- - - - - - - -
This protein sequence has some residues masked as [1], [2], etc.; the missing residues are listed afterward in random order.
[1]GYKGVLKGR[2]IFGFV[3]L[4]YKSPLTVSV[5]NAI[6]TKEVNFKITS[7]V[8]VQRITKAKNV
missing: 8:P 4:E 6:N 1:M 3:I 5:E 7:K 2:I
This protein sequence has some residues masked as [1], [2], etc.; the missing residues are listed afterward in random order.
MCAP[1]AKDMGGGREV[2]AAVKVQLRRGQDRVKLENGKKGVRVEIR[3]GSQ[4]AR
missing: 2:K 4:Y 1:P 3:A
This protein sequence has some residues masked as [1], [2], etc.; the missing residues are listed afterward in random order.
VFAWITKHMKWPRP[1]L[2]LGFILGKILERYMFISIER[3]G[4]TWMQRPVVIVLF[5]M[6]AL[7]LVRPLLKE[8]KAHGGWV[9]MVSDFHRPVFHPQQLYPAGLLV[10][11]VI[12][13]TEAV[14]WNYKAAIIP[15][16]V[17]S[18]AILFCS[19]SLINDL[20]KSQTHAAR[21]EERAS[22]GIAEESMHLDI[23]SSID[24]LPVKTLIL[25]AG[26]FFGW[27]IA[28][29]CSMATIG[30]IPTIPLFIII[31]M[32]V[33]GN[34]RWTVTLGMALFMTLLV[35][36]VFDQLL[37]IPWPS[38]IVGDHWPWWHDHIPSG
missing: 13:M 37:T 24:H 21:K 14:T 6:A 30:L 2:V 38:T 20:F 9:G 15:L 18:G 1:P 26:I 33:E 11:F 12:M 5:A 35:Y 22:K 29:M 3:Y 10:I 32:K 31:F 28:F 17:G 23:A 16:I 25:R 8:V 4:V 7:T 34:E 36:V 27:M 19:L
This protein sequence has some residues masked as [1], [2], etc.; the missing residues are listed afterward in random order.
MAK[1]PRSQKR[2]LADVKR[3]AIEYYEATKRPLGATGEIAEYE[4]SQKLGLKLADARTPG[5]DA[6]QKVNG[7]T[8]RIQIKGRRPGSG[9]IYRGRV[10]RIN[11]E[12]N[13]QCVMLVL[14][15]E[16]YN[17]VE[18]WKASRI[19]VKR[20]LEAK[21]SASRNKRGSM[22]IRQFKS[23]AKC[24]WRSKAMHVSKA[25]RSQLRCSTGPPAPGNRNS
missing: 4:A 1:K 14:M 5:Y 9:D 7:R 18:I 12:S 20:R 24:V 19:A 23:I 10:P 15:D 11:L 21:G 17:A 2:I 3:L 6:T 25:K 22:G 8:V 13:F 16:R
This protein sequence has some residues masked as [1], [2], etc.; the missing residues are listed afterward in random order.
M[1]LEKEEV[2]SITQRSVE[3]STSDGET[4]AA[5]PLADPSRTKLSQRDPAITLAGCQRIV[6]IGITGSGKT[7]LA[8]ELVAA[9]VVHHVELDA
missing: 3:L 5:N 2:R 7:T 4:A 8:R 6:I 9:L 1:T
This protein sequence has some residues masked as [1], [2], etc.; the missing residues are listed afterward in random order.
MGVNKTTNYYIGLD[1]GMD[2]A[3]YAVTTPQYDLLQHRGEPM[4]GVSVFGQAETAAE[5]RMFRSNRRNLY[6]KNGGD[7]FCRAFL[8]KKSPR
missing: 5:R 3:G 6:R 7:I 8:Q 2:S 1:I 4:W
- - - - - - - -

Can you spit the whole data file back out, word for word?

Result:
This protein sequence has some residues masked as [1], [2], etc.; the missing residues are listed afterward in random order.
[1]GYKGVLKGR[2]IFGFV[3]L[4]YKSPLTVSV[5]NAI[6]TKEVNFKITS[7]V[8]VQRITKAKNV
missing: 8:P 4:E 6:N 1:M 3:I 5:E 7:K 2:I
This protein sequence has some residues masked as [1], [2], etc.; the missing residues are listed afterward in random order.
MCAP[1]AKDMGGGREV[2]AAVKVQLRRGQDRVKLENGKKGVRVEIR[3]GSQ[4]AR
missing: 2:K 4:Y 1:P 3:A
This protein sequence has some residues masked as [1], [2], etc.; the missing residues are listed afterward in random order.
VFAWITKHMKWPRP[1]L[2]LGFILGKILERYMFISIER[3]G[4]TWMQRPVVIVLF[5]M[6]AL[7]LVRPLLKE[8]KAHGGWV[9]MVSDFHRPVFHPQQLYPAGLLV[10][11]VI[12][13]TEAV[14]WNYKAAIIP[15][16]V[17]S[18]AILFCS[19]SLINDL[20]KSQTHAAR[21]EERAS[22]GIAEESMHLDI[23]SSID[24]LPVKTLIL[25]AG[26]FFGW[27]IA[28][29]CSMATIG[30]IPTIPLFIII[31]M[32]V[33]GN[34]RWTVTLGMALFMTLLV[35][36]VFDQLL[37]IPWPS[38]IVGDHWPWWHDHIPSG
missing: 13:M 37:T 24:H 21:K 14:T 6:A 30:L 2:V 38:T 20:F 9:G 15:L 18:G 1:P 26:I 33:E 11:F 12:M 5:A 35:Y 22:K 29:M 3:Y 10:I 32:K 31:F 28:F 17:G 23:A 16:I 25:R 8:V 4:V 7:T 34:E 36:V 27:M 19:L
This protein sequence has some residues masked as [1], [2], etc.; the missing residues are listed afterward in random order.
MAK[1]PRSQKR[2]LADVKR[3]AIEYYEATKRPLGATGEIAEYE[4]SQKLGLKLADARTPG[5]DA[6]QKVNG[7]T[8]RIQIKGRRPGSG[9]IYRGRV[10]RIN[11]E[12]N[13]QCVMLVL[14][15]E[16]YN[17]VE[18]WKASRI[19]VKR[20]LEAK[21]SASRNKRGSM[22]IRQFKS[23]AKC[24]WRSKAMHVSKA[25]RSQLRCSTGPPAPGNRNS
missing: 4:A 1:K 14:M 5:Y 9:D 7:R 18:I 12:S 20:R 24:V 19:A 23:I 10:P 15:D 11:L 21:G 17:A 2:I 3:L 6:T 25:K 22:G 8:V 13:F 16:R
This protein sequence has some residues masked as [1], [2], etc.; the missing residues are listed afterward in random order.
M[1]LEKEEV[2]SITQRSVE[3]STSDGET[4]AA[5]PLADPSRTKLSQRDPAITLAGCQRIV[6]IGITGSGKT[7]LA[8]ELVAA[9]VVHHVELDA
missing: 3:L 5:N 2:R 7:T 4:A 8:R 6:I 9:L 1:T
This protein sequence has some residues masked as [1], [2], etc.; the missing residues are listed afterward in random order.
MGVNKTTNYYIGLD[1]GMD[2]A[3]YAVTTPQYDLLQHRGEPM[4]GVSVFGQAETAAE[5]RMFRSNRRNLY[6]KNGGD[7]FCRAFL[8]KKSPR
missing: 5:R 3:G 6:R 7:I 8:Q 2:S 1:I 4:W